And your southern side will be from the Wilderness of Tzin adjacent to Edon. And your southern border will be from the edge of the Salt Sea on the east. And the border will bend from the south toward Ma’alai Akrabim and pass toward Tzin. And its extension will be to the south – to Kadesh Barnea. And it will continue to Chatzar Adar and pass toward Atzmon. And the border will bend from Atzmon toward Nachlah Mitzrayim and its extension will be to the sea. (Sefer BeMidbar 34:3-5)
3. A second dispute regarding the description of the borders
Rashi and Rashbam also differ over the meaning of the above passages. The passages are translated according to Rashi’s understanding of their meaning. They describe the southern portion of the border. The border is described from its eastern extreme to its western extreme. In this description, this segment of the border is described as bending. In other words, the passages explain that the border does not proceed from east to west in a straight line. Instead, at two points, the border is described as deviating from its westward path.
Rashbam suggests a slightly different translation of the passages. He explains that the passages do not describe the border as bending, but as protruding. In other words, according to his understanding of the passages, at two points along the southern boundary, there are protrusions that increase the territory encompassed by the borders.
4. The foundation of the dispute between Rashi and Rashbam
An important difference between the interpretations of Rashi and Rashbam is the geographic perspective implicit in the description of the border. In Rashi’s interpretation, the border is described in a very objective, geometric manner. There is no specific geographic perspective implicit in the description. In other words, the description would be accurate whether provided by a speaker located outside the borders or by a speaker located within the borders. This is not true of Rashbam’s understanding of the description. The term “protrusion” implies a geographic perspective. The southern border’s deviation from its east to west path can only be described as a protrusion from the geographic perspective of a speaker located within the boundaries of the land.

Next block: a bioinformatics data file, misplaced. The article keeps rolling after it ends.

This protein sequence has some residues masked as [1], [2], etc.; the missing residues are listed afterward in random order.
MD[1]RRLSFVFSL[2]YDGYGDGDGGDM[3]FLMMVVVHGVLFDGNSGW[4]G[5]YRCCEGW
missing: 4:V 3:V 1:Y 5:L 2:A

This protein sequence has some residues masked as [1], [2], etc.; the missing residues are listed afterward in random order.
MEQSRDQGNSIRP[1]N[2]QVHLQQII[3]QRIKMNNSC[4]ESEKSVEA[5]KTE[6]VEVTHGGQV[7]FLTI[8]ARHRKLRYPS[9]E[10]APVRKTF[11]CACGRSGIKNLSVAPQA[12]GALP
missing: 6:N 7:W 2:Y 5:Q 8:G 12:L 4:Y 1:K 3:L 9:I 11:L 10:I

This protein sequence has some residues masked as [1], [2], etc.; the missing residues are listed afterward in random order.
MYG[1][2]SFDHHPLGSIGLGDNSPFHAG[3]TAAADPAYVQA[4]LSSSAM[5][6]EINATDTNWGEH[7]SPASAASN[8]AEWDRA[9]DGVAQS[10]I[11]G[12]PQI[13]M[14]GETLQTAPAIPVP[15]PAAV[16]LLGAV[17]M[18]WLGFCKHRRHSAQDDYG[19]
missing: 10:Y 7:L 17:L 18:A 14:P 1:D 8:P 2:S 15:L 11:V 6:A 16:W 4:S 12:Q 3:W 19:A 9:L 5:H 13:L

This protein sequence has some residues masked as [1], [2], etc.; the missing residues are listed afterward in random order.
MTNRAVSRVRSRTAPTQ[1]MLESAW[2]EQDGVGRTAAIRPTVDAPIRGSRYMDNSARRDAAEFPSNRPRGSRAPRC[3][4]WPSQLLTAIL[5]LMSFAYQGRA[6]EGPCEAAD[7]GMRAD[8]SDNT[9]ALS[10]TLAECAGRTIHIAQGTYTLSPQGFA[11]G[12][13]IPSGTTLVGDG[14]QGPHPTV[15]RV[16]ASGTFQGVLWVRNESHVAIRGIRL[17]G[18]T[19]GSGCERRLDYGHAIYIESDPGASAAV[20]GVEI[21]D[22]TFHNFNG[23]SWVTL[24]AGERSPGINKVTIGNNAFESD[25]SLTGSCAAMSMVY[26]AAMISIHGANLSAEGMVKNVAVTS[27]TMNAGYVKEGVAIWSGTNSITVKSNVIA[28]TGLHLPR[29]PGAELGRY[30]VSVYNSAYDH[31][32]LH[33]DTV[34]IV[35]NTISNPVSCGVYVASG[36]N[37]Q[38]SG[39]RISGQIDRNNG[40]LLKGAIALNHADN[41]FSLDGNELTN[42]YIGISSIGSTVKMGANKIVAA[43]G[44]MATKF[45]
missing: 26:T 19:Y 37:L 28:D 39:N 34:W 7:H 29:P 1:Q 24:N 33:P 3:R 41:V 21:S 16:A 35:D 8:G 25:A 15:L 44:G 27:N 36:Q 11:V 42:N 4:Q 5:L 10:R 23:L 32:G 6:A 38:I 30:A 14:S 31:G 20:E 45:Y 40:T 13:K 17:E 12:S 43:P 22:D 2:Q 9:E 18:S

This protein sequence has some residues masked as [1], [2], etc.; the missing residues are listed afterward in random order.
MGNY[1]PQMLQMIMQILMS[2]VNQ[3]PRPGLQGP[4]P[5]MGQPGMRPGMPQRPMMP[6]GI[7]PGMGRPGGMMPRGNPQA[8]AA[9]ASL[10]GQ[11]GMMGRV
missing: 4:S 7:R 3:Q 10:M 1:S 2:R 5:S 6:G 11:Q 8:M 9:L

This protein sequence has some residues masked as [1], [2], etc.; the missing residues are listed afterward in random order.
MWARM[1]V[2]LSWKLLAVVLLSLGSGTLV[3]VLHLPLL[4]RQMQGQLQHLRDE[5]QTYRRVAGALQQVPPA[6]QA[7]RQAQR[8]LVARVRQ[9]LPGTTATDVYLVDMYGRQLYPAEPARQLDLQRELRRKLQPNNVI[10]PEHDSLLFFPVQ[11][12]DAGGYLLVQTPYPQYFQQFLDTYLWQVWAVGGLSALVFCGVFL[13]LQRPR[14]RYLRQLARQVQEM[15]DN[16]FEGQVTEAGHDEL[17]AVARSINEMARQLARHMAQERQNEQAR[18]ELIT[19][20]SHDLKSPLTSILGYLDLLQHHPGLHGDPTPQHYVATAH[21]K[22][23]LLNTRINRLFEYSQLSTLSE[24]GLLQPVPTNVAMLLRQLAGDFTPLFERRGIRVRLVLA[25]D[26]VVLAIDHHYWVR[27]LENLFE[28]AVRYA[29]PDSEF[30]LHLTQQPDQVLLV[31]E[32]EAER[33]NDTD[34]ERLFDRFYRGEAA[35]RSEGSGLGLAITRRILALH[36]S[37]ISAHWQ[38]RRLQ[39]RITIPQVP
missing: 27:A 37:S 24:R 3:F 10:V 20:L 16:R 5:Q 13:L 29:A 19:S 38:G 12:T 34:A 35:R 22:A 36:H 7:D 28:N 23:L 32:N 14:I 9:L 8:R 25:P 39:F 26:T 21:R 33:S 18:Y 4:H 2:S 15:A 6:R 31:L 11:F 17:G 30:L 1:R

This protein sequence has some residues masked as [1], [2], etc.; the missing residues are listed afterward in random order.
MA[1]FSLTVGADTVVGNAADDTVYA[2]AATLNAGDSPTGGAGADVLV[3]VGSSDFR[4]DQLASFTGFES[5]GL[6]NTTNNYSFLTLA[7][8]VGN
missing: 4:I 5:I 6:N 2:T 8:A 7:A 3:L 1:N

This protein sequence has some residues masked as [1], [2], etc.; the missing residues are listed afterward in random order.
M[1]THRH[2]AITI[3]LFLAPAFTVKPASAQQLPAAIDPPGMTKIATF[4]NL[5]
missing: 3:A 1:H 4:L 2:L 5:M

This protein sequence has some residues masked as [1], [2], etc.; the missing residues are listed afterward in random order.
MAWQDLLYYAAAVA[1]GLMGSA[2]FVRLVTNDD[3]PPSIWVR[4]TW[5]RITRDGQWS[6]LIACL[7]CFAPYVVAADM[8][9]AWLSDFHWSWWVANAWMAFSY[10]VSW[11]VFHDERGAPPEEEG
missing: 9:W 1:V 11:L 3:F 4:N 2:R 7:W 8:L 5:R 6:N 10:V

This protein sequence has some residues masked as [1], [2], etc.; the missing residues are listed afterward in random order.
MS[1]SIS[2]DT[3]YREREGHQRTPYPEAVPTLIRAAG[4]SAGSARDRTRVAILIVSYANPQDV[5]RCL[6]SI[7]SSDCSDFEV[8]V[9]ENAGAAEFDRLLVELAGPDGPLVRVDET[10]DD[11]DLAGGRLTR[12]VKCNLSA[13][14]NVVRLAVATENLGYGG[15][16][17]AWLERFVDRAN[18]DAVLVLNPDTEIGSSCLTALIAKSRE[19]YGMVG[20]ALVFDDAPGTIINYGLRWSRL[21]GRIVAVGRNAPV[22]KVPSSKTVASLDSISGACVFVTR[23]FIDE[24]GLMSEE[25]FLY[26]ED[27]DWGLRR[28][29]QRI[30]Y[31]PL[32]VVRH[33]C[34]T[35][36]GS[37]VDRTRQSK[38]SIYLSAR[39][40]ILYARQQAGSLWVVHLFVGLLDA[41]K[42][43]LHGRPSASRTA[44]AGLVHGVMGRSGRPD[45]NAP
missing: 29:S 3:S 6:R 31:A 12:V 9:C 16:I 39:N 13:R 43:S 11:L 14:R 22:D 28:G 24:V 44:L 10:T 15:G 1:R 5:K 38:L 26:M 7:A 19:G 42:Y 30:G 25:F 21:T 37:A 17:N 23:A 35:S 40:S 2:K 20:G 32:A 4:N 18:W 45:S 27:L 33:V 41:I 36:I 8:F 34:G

This same distinction underlies the first dispute between Rashi and Rashbam. According to Rashi, the Torah describes the borders of the Land of Israel as a continuous line. The account begins from the southeast corner and describes the progression of the line towards the west, then along the Mediterranean coast northward, then from the northwest on a westward path, and finally from the northwest to the southwest. According to Rashbam, the Torah does not describe the border as a continuous line. Instead, it describes the boundaries of the Land of Israel in each direction. In other words, it describes four intersecting lines. In this manner, it describes the point to which the territory of the land extends in each direction. Again, these two descriptions reflect alternative geographic perspectives. Rashi understands the Torah’s description of the borders as objective. The formulation of the description does not reflect the geographic perspective of the speaker. The description merely defines the continuous line or closed figure that separates the space or territory within from the territory without. Rashbam’s understanding of the Torah’s description does imply a geographic perspective. It is formulated as a description of boundaries or limits. The Torah describes how far the territory of the Land of Israel extends in each direction. This formulation implies that the speaker’s geographic perspective is from within the territory.
5. The problem with Rashbam’s interpretation